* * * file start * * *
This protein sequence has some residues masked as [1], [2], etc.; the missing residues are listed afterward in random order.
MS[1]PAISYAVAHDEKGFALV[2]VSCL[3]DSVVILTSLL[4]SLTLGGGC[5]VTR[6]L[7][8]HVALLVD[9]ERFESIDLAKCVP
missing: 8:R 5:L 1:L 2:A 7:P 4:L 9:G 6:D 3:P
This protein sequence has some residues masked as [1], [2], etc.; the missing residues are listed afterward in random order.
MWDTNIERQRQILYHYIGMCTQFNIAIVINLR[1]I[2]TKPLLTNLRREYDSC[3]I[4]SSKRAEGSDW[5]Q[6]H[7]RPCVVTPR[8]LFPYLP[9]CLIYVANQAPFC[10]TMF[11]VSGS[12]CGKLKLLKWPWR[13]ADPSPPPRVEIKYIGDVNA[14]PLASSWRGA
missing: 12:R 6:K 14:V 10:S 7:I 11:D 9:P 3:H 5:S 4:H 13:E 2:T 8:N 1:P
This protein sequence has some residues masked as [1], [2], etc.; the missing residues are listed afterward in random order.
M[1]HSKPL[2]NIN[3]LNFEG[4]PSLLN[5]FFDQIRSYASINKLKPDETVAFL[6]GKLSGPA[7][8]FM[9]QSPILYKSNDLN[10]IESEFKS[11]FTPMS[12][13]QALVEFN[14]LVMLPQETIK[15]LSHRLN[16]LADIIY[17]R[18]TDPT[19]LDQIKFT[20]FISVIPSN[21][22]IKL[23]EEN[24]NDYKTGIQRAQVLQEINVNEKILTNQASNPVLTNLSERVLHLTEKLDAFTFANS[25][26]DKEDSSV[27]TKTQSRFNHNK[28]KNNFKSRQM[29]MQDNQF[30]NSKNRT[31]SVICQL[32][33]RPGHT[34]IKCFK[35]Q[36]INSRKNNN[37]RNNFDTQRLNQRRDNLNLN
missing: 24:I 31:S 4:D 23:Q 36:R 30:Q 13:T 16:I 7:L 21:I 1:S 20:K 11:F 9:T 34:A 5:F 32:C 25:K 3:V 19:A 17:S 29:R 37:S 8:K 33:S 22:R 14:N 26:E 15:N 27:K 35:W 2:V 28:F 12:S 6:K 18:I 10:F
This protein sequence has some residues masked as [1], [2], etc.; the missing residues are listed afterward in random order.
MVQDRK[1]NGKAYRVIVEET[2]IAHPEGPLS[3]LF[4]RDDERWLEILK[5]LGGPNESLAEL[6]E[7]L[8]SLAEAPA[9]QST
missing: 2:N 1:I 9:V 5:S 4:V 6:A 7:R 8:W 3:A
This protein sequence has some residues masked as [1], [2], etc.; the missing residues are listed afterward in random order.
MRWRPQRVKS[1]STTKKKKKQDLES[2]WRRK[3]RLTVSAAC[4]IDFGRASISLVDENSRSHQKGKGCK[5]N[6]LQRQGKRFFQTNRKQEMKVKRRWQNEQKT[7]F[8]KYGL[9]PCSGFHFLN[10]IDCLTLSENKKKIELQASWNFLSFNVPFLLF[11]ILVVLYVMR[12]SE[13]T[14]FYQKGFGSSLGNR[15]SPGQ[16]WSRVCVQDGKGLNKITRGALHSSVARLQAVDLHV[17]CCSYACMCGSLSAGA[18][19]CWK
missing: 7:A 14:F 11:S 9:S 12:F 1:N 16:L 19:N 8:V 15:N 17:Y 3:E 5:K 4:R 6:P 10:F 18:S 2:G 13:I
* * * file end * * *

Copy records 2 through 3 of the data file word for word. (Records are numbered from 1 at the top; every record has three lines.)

This protein sequence has some residues masked as [1], [2], etc.; the missing residues are listed afterward in random order.
MWDTNIERQRQILYHYIGMCTQFNIAIVINLR[1]I[2]TKPLLTNLRREYDSC[3]I[4]SSKRAEGSDW[5]Q[6]H[7]RPCVVTPR[8]LFPYLP[9]CLIYVANQAPFC[10]TMF[11]VSGS[12]CGKLKLLKWPWR[13]ADPSPPPRVEIKYIGDVNA[14]PLASSWRGA
missing: 12:R 6:K 14:V 10:S 7:I 11:D 9:P 3:H 5:S 4:H 13:E 2:T 8:N 1:P
This protein sequence has some residues masked as [1], [2], etc.; the missing residues are listed afterward in random order.
M[1]HSKPL[2]NIN[3]LNFEG[4]PSLLN[5]FFDQIRSYASINKLKPDETVAFL[6]GKLSGPA[7][8]FM[9]QSPILYKSNDLN[10]IESEFKS[11]FTPMS[12][13]QALVEFN[14]LVMLPQETIK[15]LSHRLN[16]LADIIY[17]R[18]TDPT[19]LDQIKFT[20]FISVIPSN[21][22]IKL[23]EEN[24]NDYKTGIQRAQVLQEINVNEKILTNQASNPVLTNLSERVLHLTEKLDAFTFANS[25][26]DKEDSSV[27]TKTQSRFNHNK[28]KNNFKSRQM[29]MQDNQF[30]NSKNRT[31]SVICQL[32][33]RPGHT[34]IKCFK[35]Q[36]INSRKNNN[37]RNNFDTQRLNQRRDNLNLN
missing: 24:I 31:S 4:D 23:Q 36:R 30:Q 13:T 16:I 7:L 21:I 1:S 20:K 11:F 9:T 34:A 5:F 32:C 25:K 3:V 19:A 17:S 29:R 37:S 8:K 33:S 22:R 14:N 26:E 15:N 27:K 35:W 2:V 28:F 12:S 6:K 18:I 10:F